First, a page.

“I do not know why I care," Drizzt answered honestly. His eyes turned back to his ancient homeland, where loyalty was merely a device to gain an advantage over a common foe. "Perhaps I care because I strive to be different from my people," he said, as much to himself as to Bruenor. "Perhaps I care because I am different from my people. I may be more akin to race of the surface...that is my hope at least. I care because I have to care about something.”
“Come gather 'round hardy men of the steppes and listen to my tale of heroes bold and friendships fast and the Tyrant of Icenwind Dale of a band of friends by trick or by deed bred legends for the bard the baneful pride of the one poor wretch and the horror of the Crystal Shard.”
“When you live with death so close, you come to appreciate life all the more.”
“The world is not static, and if the roots of our perceptions, traditions, hold static, then we are doomed, I say, into destructive dogma.”
“Where in the nine hells did you ever find the notion that I would fight fair?”
“The meekest of animals will fight bravely when it is backed against a wall, for it has nothing left to lose. A poor man is more deadly than a rich man because he puts less value on his own life.”
“Drizzt halted before the throne and bowed low. The sight of Regis standing beside the wizard disturbed him more than a little,”
“Kessell tried to goad the sweat out of him. The wizard swayed the deadly candle tantalizingly about, causing the rays to shift back and forth. When he finally realized that he would not hear any whimpering or begging out of the proud ranger, Kessell grew tired of the game. “Farewell, fool,” he growled and puckered his lips to puff on the flame. Regis blew out the candle. Everything seemed to come to a complete halt for several seconds. The wizard looked down at the halfling, whom he thought to be his slave, in horrified amazement. Regis merely shrugged his shoulders, as if he was as surprised by his uncharacteristically brave act as Kessell. Relying on instinct, the wizard threw the silver plate that held the candle through the glass of the mirror and ran screaming toward the back corner of the room to a small ladder hidden in the shadows.”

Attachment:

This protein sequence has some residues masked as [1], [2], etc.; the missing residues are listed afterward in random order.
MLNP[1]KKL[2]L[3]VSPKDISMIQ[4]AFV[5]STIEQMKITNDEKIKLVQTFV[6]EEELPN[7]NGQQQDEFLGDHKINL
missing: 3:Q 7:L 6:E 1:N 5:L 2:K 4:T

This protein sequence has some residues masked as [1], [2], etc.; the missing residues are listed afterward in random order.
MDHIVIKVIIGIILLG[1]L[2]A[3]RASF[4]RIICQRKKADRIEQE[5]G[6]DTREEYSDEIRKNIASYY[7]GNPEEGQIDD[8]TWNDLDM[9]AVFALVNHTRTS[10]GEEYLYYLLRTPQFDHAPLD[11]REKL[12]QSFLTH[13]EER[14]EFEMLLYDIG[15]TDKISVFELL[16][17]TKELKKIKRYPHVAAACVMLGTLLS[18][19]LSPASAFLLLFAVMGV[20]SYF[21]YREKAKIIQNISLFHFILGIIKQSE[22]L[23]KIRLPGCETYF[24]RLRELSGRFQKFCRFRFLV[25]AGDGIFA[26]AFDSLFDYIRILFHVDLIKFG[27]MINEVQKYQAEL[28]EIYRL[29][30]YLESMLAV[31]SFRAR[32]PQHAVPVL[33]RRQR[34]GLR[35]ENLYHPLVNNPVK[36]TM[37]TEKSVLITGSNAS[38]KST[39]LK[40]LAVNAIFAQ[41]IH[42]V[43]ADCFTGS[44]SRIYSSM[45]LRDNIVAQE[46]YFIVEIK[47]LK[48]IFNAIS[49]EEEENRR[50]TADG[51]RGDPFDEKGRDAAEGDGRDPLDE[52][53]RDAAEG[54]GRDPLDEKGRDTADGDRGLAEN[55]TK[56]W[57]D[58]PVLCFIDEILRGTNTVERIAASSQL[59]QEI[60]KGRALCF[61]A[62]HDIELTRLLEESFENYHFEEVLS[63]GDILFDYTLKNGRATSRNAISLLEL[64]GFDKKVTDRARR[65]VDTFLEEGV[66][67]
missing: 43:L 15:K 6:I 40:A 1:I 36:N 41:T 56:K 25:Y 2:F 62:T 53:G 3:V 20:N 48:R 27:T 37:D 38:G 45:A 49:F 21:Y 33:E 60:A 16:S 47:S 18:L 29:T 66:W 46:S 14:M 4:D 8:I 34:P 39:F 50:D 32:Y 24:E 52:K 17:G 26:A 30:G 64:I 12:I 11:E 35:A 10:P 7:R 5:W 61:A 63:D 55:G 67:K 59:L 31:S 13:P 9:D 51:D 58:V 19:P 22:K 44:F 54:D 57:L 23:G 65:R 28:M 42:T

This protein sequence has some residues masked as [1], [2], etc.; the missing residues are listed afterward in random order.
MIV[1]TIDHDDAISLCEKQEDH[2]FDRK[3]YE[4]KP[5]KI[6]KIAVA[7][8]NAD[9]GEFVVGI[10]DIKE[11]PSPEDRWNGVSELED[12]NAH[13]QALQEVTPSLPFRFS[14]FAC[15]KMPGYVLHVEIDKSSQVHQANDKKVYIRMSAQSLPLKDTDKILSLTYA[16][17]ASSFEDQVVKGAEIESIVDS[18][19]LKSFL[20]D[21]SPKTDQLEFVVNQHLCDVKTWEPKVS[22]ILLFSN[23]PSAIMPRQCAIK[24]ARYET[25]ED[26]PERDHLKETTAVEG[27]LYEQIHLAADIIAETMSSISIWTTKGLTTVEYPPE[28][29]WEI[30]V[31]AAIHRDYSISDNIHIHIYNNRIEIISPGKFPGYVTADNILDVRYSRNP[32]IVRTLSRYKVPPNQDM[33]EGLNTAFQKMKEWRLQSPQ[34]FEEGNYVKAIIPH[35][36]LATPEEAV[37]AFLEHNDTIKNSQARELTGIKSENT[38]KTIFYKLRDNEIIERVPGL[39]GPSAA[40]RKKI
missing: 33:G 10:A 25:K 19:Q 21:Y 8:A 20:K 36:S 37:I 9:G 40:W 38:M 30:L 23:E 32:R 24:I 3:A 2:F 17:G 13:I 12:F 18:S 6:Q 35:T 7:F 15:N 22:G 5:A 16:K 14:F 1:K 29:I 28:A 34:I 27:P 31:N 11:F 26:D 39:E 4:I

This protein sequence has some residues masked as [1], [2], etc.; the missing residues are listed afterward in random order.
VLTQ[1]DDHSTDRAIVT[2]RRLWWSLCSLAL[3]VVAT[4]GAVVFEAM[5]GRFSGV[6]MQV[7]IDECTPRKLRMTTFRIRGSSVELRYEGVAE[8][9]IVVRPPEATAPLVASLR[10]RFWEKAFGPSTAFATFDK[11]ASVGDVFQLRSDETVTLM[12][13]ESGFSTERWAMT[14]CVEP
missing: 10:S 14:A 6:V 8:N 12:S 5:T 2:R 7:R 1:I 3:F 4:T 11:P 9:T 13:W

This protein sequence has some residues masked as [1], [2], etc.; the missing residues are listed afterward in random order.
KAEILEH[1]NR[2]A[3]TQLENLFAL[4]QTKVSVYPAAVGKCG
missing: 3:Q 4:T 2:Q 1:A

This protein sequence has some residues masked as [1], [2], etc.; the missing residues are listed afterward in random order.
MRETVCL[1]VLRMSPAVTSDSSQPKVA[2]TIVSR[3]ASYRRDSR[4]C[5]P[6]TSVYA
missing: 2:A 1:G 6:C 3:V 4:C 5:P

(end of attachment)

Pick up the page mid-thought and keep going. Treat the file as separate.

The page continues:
“Drizzt revealed a small pouch hanging on a fine silver chain around his neck. “A few baubles,” he explained. “I need no riches and doubt that I would be able to carry much out of here, anyway! A few baubles will suffice.” He sifted through the portion of the pile he had just freed from the ice, uncovering a gem-encrusted sword pommel, its black adamantite hilt masterfully sculpted into the likeness of the toothed maw of a hunting cat. The lure of the intricate workmanship pulled at Drizzt, and with trembling fingers he slid the rest of the weapon out from under the gold. A scimitar. Its curving blade was of silver, and diamond-edged. Drizzt raised it before him, marveling at its lightness and perfect balance. “A few baubles…and this,” he corrected.”
“They waded around the circle of battle, cautiously stalking and measuring each other for hints of weakness. Wulfgar noted the impatience on Heafstaag’s face, a common flaw among barbarian warriors. He would have been much the same were it not for the blunt lessons of Drizzt Do’Urden. A thousand humiliating slaps from the drow’s scimitars had taught Wulfgar that the first blow was not nearly as important as the last.”
“From a parapet on Bryn Shander’s wall, Regis, Cassius, Agorwal, and Glensather watched in horror as the wicked force flowed down the stretch away from the two sacked cities, gaining on the fleeing people of Caer-Dineval.”
“Come an’ play, stupid dogs,” Bruenor chuckled wickedly”